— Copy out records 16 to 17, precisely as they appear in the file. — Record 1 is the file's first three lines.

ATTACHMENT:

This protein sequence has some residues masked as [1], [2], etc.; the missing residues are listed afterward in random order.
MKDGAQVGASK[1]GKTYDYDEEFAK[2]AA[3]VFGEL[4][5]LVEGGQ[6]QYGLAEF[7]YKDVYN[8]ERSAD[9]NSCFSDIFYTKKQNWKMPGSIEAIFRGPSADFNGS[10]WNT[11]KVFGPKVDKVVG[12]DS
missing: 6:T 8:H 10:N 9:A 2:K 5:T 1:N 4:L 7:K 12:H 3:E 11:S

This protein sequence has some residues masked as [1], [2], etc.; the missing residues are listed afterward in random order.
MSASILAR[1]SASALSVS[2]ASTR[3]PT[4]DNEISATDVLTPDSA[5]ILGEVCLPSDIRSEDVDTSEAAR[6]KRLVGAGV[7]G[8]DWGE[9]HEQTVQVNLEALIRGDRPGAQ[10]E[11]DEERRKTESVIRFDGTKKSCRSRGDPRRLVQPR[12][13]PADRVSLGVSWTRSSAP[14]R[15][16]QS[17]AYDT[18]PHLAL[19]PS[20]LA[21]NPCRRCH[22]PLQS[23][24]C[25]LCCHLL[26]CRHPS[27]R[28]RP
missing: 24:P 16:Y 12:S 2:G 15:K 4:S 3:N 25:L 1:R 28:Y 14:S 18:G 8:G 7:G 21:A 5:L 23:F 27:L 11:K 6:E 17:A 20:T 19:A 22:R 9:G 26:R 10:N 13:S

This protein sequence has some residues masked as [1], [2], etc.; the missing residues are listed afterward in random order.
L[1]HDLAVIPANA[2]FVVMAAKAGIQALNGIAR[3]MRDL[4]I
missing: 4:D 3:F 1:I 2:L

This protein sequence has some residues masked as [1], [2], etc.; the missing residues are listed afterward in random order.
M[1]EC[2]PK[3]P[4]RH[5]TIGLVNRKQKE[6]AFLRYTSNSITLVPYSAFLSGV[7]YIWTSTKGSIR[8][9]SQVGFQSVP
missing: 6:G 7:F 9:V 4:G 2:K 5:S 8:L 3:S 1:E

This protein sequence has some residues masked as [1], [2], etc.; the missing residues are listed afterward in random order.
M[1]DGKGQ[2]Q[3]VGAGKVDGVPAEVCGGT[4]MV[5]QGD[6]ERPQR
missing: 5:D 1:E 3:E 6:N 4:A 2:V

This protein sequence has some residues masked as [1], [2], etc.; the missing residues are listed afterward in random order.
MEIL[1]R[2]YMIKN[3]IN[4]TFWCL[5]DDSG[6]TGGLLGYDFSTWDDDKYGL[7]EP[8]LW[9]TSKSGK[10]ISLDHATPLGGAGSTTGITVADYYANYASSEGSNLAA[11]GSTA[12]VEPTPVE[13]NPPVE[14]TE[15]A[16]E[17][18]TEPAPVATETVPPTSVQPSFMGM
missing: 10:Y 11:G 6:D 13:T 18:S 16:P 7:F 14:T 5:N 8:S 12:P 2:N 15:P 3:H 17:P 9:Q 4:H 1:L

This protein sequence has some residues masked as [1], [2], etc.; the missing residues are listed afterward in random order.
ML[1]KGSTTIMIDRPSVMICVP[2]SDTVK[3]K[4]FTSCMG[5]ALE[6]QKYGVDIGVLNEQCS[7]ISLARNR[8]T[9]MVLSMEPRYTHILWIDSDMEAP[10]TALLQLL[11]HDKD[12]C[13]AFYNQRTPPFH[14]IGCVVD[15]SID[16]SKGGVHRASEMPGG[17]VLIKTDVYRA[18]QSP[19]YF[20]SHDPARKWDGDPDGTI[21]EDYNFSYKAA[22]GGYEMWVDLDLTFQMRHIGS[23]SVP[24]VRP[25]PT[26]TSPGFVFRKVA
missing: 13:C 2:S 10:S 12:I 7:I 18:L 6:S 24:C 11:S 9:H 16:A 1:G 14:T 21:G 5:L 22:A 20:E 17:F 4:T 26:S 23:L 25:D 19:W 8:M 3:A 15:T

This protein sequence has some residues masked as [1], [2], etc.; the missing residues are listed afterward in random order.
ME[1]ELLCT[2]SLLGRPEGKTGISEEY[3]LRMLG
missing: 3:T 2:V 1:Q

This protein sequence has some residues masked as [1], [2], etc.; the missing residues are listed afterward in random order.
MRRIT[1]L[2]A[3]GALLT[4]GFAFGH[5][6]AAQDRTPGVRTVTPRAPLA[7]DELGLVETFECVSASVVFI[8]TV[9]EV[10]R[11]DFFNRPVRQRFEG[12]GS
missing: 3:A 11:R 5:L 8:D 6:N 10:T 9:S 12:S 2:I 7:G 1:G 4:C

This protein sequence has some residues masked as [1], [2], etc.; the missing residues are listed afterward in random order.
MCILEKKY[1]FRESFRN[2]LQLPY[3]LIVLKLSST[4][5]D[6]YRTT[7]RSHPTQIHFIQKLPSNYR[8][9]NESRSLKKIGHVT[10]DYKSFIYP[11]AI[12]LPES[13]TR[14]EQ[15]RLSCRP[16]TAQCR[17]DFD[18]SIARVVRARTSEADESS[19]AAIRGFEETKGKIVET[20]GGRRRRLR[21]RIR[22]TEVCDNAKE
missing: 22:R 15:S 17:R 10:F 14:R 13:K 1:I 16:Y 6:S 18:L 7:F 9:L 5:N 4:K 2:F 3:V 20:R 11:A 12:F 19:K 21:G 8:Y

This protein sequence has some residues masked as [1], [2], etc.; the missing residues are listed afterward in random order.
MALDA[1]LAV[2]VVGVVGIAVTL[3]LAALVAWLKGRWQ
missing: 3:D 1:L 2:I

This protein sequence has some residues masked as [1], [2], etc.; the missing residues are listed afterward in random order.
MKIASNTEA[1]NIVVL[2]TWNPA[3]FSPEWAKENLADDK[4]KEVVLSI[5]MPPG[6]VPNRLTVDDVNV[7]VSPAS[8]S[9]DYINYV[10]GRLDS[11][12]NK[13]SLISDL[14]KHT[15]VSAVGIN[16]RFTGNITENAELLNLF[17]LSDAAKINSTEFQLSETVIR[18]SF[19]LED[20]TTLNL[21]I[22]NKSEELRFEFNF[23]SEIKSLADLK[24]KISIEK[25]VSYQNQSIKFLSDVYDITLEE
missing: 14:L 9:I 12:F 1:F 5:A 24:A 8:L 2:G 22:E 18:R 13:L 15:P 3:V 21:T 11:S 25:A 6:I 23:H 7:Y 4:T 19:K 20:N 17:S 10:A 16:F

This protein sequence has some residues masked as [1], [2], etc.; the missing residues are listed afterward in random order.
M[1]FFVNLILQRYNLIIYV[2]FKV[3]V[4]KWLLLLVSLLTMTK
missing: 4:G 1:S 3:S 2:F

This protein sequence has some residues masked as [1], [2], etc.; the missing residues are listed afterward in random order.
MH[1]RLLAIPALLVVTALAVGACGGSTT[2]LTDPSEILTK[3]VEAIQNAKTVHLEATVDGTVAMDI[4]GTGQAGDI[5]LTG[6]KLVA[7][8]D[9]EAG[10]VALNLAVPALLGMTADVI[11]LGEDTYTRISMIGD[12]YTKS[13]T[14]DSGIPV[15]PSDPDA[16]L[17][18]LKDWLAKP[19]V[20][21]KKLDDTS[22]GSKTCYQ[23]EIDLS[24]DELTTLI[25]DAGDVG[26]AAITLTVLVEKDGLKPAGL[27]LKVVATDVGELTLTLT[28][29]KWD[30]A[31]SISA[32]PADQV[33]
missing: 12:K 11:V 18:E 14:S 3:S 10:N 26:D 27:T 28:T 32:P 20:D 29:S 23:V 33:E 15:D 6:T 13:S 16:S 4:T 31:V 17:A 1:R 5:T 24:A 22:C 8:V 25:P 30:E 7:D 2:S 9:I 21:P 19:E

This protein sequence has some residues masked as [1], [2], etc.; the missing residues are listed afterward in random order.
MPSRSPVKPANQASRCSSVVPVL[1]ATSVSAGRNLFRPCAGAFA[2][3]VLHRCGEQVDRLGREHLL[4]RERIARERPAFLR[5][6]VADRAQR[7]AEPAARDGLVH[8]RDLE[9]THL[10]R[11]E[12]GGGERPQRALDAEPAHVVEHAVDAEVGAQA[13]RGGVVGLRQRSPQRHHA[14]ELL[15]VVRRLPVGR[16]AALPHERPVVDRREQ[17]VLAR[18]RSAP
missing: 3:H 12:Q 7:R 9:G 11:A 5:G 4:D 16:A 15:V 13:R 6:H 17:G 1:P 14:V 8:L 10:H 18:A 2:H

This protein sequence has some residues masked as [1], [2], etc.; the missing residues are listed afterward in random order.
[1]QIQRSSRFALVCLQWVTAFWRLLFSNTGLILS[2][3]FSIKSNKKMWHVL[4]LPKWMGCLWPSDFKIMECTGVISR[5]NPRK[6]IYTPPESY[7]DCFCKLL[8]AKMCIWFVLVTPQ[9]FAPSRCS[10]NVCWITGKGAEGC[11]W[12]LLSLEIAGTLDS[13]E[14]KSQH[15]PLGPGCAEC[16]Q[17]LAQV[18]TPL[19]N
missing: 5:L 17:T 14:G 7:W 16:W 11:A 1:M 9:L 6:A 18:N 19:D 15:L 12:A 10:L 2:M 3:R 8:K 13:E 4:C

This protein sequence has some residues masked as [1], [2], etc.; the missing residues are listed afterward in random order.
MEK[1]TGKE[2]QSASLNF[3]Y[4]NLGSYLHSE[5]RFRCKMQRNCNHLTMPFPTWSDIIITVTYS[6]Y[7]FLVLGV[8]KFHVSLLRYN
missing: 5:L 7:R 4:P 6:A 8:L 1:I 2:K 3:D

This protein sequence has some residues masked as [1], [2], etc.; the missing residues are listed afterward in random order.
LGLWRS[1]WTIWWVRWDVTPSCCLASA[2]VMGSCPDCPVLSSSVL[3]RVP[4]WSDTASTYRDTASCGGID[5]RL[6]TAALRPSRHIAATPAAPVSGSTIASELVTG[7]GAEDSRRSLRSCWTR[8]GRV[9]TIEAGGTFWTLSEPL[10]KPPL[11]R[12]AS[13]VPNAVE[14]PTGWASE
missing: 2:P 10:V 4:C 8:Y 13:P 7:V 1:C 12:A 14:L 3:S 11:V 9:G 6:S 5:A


This protein sequence has some residues masked as [1], [2], etc.; the missing residues are listed afterward in random order.
[1]QIQRSSRFALVCLQWVTAFWRLLFSNTGLILS[2][3]FSIKSNKKMWHVL[4]LPKWMGCLWPSDFKIMECTGVISR[5]NPRK[6]IYTPPESY[7]DCFCKLL[8]AKMCIWFVLVTPQ[9]FAPSRCS[10]NVCWITGKGAEGC[11]W[12]LLSLEIAGTLDS[13]E[14]KSQH[15]PLGPGCAEC[16]Q[17]LAQV[18]TPL[19]N
missing: 5:L 17:T 14:G 7:W 16:W 11:A 1:M 9:L 6:A 18:N 19:D 15:L 12:A 10:L 2:M 3:R 8:K 13:E 4:C

This protein sequence has some residues masked as [1], [2], etc.; the missing residues are listed afterward in random order.
MEK[1]TGKE[2]QSASLNF[3]Y[4]NLGSYLHSE[5]RFRCKMQRNCNHLTMPFPTWSDIIITVTYS[6]Y[7]FLVLGV[8]KFHVSLLRYN
missing: 5:L 7:R 4:P 6:A 8:L 1:I 2:K 3:D